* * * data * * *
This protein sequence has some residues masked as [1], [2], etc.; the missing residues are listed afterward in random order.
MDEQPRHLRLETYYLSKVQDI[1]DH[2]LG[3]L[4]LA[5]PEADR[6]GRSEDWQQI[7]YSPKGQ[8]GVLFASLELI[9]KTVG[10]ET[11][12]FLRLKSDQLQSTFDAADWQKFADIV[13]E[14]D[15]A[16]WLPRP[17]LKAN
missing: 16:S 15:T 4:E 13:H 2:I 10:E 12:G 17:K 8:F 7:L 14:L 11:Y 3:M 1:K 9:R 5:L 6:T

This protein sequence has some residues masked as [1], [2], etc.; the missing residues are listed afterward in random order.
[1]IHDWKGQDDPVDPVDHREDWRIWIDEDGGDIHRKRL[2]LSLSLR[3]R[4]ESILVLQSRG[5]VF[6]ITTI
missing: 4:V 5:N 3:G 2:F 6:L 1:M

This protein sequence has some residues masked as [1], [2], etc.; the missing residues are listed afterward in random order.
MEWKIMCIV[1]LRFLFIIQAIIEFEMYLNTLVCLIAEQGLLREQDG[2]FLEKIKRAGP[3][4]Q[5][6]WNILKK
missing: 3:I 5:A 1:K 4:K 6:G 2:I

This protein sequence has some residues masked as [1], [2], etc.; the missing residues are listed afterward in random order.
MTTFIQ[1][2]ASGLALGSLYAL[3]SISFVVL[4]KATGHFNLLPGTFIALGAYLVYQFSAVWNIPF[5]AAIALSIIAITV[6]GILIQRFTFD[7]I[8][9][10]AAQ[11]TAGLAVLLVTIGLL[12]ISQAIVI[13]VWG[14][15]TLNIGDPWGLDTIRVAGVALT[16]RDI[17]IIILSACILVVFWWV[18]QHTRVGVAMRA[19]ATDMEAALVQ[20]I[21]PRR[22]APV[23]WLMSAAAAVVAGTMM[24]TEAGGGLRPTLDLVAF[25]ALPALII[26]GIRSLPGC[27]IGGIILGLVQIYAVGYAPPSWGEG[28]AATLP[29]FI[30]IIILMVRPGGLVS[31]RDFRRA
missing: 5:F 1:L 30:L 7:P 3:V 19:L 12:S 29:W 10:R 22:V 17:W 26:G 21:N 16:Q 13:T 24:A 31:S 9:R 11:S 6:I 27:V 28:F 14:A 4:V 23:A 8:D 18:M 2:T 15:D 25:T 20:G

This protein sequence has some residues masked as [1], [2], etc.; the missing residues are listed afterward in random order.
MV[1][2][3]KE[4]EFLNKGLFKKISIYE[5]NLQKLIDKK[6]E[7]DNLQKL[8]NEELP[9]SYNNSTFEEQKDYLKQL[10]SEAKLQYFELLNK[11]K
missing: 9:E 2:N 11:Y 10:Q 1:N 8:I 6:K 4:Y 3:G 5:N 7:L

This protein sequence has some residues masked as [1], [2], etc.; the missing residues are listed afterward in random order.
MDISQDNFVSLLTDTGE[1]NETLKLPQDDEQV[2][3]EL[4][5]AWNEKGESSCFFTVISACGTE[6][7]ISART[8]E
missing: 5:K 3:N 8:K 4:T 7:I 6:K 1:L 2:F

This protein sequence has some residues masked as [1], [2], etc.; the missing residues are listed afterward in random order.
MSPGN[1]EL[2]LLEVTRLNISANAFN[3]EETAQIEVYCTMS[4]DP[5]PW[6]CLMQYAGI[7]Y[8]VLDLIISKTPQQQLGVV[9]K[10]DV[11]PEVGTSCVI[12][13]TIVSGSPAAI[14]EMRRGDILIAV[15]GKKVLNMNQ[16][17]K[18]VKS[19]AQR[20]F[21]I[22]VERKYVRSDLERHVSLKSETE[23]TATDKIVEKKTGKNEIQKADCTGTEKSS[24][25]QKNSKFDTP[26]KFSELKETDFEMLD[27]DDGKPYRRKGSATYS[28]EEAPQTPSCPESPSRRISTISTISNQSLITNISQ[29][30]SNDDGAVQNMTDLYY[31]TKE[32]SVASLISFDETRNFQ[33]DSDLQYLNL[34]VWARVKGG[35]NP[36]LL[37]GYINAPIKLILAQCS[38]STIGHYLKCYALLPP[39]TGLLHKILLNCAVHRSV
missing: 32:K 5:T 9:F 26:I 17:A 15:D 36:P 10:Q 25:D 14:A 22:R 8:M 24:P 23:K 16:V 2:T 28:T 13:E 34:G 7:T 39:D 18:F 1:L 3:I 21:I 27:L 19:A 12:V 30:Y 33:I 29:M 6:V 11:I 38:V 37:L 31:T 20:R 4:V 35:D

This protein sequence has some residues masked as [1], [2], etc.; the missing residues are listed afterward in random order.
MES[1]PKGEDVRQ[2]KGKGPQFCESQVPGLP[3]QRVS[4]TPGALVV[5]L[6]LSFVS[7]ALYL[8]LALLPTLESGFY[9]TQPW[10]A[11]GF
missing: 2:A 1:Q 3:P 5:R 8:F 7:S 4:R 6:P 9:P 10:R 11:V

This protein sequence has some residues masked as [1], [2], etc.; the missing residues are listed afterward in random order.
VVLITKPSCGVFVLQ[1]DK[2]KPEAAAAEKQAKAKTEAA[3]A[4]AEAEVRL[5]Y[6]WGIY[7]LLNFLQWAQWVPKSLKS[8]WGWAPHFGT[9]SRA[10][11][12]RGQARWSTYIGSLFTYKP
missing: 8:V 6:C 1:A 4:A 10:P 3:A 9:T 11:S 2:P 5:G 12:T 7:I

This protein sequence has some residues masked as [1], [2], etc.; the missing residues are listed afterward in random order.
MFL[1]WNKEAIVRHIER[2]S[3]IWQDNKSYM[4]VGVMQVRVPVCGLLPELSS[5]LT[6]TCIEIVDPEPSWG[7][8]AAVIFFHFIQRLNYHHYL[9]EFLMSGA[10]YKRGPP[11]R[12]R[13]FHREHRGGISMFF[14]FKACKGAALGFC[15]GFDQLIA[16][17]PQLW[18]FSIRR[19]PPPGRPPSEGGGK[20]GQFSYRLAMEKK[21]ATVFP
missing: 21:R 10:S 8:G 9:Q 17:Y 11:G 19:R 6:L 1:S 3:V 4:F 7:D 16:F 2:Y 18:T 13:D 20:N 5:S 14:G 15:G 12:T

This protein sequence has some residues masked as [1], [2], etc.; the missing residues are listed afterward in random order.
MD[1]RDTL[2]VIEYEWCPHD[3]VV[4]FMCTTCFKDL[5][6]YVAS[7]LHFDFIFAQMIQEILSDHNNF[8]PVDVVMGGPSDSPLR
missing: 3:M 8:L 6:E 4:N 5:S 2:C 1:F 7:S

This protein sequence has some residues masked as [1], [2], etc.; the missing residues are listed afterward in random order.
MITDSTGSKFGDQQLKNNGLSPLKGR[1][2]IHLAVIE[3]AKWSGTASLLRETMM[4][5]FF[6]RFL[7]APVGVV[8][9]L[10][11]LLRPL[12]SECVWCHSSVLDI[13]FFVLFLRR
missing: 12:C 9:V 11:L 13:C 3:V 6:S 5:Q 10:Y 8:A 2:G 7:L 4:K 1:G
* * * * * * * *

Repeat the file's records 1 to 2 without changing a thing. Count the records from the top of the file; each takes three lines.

This protein sequence has some residues masked as [1], [2], etc.; the missing residues are listed afterward in random order.
MDEQPRHLRLETYYLSKVQDI[1]DH[2]LG[3]L[4]LA[5]PEADR[6]GRSEDWQQI[7]YSPKGQ[8]GVLFASLELI[9]KTVG[10]ET[11][12]FLRLKSDQLQSTFDAADWQKFADIV[13]E[14]D[15]A[16]WLPRP[17]LKAN
missing: 16:S 15:T 4:E 13:H 2:I 10:E 12:G 17:K 8:F 7:L 14:L 11:Y 3:M 1:K 9:R 5:L 6:T

This protein sequence has some residues masked as [1], [2], etc.; the missing residues are listed afterward in random order.
[1]IHDWKGQDDPVDPVDHREDWRIWIDEDGGDIHRKRL[2]LSLSLR[3]R[4]ESILVLQSRG[5]VF[6]ITTI
missing: 4:V 5:N 3:G 2:F 6:L 1:M